Getting Started With RPA
We’ve seen it in the cinema and heard it in the news – the robots are coming! Terminator is an old favourite of mine and in today's world where robot vacuum cleaners are found in the home and robot dogs are patrolling warehouses, are we sleepwalking into a robo apocalypse in a drive for efficiency?
One thing is for sure, the robots are coming, but mainly to make life a little less mundane and a bit more efficient. To start with Robotic Process Automation doesn’t involve a physical robot at all (sorry Arnie!) Instead, we have software bots (often just executable files on your desktop) that do the hard work.
RPA is a form of process automation where repetitive, rules-based tasks are completed by a bot as and when required. These are manual tasks are often slow and error prone. Add some AI and machine learning into the mix and you can go from the structured data world of RPA into the unstructured world of Intelligent Process Automation.
With the robots taking care of the mundane work, teams are freed to concentrate on the value-added activities they simple didn’t have time for before.
Keep it Simple
The possibility of making massive efficiency gains is great in theory but getting started might be a little harder. Which processes should you target at the outset and why?
At RPA Labs we always suggest the first automation should be a relatively simple one. This is to allow the team to understand the direct benefits of automation to them and to allow a culture of process improvement to start bedding in. This is critical as changing the mindset of your people will lead to greater gains later as individuals start volunteering processes that should be automated.
Below are 3 examples of where you could start:
Using RPA to bridge the gap between 2 separate IT systems. For example, new client onboarding might involve adding client details to the CRM system and the finance system. If these tools don’t talk to one-another, let a bot do the copy and pasting.
RPA can be used to export data from a system, analyse it in a spreadsheet and paste graphs etc into a presentation. For example, monthly sales performance reports can be extracted from your CRM system, analysed against sales targets and the information reformatted and pasted in a presentation that is then automatically emailed for review.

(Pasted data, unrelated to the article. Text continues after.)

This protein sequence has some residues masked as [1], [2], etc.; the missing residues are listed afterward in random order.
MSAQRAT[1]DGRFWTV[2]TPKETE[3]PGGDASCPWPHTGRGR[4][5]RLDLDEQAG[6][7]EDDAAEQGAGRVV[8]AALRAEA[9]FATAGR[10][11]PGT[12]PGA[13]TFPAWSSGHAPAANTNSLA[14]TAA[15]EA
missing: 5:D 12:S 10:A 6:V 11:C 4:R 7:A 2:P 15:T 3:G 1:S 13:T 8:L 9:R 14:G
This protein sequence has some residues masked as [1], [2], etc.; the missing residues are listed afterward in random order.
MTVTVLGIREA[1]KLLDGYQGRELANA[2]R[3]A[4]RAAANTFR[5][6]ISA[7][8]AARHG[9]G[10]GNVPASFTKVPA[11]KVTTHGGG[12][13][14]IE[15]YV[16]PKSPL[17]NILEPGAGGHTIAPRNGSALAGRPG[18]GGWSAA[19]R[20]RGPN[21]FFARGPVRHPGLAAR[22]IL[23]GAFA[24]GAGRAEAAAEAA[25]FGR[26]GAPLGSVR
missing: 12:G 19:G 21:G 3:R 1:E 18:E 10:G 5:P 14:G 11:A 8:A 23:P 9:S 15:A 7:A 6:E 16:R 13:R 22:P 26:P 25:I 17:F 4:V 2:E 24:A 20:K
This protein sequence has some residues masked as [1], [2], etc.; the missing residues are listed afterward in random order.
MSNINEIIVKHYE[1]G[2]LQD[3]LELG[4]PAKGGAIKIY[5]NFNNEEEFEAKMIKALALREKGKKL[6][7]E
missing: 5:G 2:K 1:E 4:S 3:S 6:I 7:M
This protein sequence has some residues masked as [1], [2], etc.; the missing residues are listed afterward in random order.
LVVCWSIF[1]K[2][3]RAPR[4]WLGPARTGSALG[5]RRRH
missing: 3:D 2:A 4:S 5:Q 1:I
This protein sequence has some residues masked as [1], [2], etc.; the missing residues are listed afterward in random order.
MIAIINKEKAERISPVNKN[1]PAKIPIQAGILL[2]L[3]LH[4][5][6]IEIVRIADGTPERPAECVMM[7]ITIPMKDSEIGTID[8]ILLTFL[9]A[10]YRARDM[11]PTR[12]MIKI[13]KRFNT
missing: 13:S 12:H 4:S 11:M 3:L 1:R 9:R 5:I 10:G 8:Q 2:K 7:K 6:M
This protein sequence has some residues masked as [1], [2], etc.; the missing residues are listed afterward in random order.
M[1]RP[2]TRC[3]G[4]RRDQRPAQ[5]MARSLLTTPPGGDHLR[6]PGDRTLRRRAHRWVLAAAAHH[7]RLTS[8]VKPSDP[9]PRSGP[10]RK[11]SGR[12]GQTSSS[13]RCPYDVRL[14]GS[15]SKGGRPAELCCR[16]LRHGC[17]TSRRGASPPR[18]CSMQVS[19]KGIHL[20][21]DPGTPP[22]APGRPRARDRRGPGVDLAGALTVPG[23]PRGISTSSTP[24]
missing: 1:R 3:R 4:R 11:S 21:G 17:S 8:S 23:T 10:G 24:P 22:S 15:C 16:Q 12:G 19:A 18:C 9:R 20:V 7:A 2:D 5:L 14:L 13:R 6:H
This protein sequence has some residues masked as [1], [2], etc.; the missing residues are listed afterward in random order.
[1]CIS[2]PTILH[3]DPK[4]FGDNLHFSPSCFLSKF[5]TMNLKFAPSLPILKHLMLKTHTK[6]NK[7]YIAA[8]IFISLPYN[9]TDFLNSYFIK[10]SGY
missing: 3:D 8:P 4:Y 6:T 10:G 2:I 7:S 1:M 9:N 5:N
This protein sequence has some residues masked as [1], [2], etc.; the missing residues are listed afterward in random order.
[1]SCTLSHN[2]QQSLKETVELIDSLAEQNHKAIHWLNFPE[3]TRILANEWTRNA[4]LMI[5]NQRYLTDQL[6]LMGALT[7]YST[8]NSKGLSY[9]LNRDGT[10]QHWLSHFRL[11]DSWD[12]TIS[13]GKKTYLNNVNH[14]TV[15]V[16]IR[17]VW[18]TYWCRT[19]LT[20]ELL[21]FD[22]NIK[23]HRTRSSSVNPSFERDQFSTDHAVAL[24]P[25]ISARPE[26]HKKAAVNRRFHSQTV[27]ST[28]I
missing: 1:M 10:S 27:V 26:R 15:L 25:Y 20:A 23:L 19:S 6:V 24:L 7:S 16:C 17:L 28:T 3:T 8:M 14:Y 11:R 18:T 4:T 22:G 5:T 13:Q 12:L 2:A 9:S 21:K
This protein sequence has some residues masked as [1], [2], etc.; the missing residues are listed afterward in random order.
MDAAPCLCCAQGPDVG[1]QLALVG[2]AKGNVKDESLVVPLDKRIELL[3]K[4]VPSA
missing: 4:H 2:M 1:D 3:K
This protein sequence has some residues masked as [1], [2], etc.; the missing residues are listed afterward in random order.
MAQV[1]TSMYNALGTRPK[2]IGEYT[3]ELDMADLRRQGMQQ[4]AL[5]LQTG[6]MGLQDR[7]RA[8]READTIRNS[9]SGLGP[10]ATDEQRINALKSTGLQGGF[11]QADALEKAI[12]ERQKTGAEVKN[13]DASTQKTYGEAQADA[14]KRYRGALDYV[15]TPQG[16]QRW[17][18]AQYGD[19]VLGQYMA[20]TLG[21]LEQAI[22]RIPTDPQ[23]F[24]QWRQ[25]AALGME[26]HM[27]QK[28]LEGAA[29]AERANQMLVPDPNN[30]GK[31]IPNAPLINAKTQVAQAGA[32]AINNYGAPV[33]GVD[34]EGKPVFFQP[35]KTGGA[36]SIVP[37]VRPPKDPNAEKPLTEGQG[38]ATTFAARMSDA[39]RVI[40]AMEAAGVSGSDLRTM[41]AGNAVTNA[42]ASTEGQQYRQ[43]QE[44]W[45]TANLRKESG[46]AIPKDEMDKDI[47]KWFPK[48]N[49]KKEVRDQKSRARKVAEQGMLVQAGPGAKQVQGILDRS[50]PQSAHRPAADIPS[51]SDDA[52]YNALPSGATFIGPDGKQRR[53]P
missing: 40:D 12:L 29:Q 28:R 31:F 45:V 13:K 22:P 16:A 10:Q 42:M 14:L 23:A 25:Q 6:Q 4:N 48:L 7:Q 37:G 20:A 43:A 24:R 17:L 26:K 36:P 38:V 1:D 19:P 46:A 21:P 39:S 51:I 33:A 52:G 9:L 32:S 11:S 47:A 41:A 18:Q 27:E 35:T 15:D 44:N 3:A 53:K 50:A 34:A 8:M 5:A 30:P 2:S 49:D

a bot can be used to audit and validate data where It checks data across multiple systems for compliance purposes. A report is then emailed by the bot to all stakeholders.
What are the problems with RPA?
RPA is not a panacea and, because it emulates human behaviour, it is limited by the speed of the systems it works with. We deal with this by running unattended bots overnight. Where some human interaction is required in a process, bot’s can be initiated and will wait for human input at set points during the process.
Another problem is that a bot is only designed to work on the process you have now. If you change your process, you’ll need to change your bot. The platforms we have partnered are designed around the low-code paradigm. Yes, complicated tasks require some programming, but most simple tasks can be developed very quickly so bots can be updated fast.
The final problem is that RPA is expensive. If you look at the big 3 providers, you’d be right. This is precisely why we have selected enterprise-grade challenger platforms. They have been used by Fortune 500 companies across the world but their business models differ from the traditional vendors which makes RPA accessible to SMEs.
My advice is that you select a process and get started. You’ll benefit by seeing for yourself the time savings and that will lead to more ideas. Our “Automate in 28” service is an excellent starting point for your automation journey, providing a fully tested bot in a month. Where organisations are ready to shift to a process improvement culture across the company, an inter-departmental RPA workshop will highlight the processes that are the simplest to automate and build cross-functional momentum for improvement.
Whichever option you take, start now, otherwise the robots won’t just be coming, they’ll have helped someone else take the lead.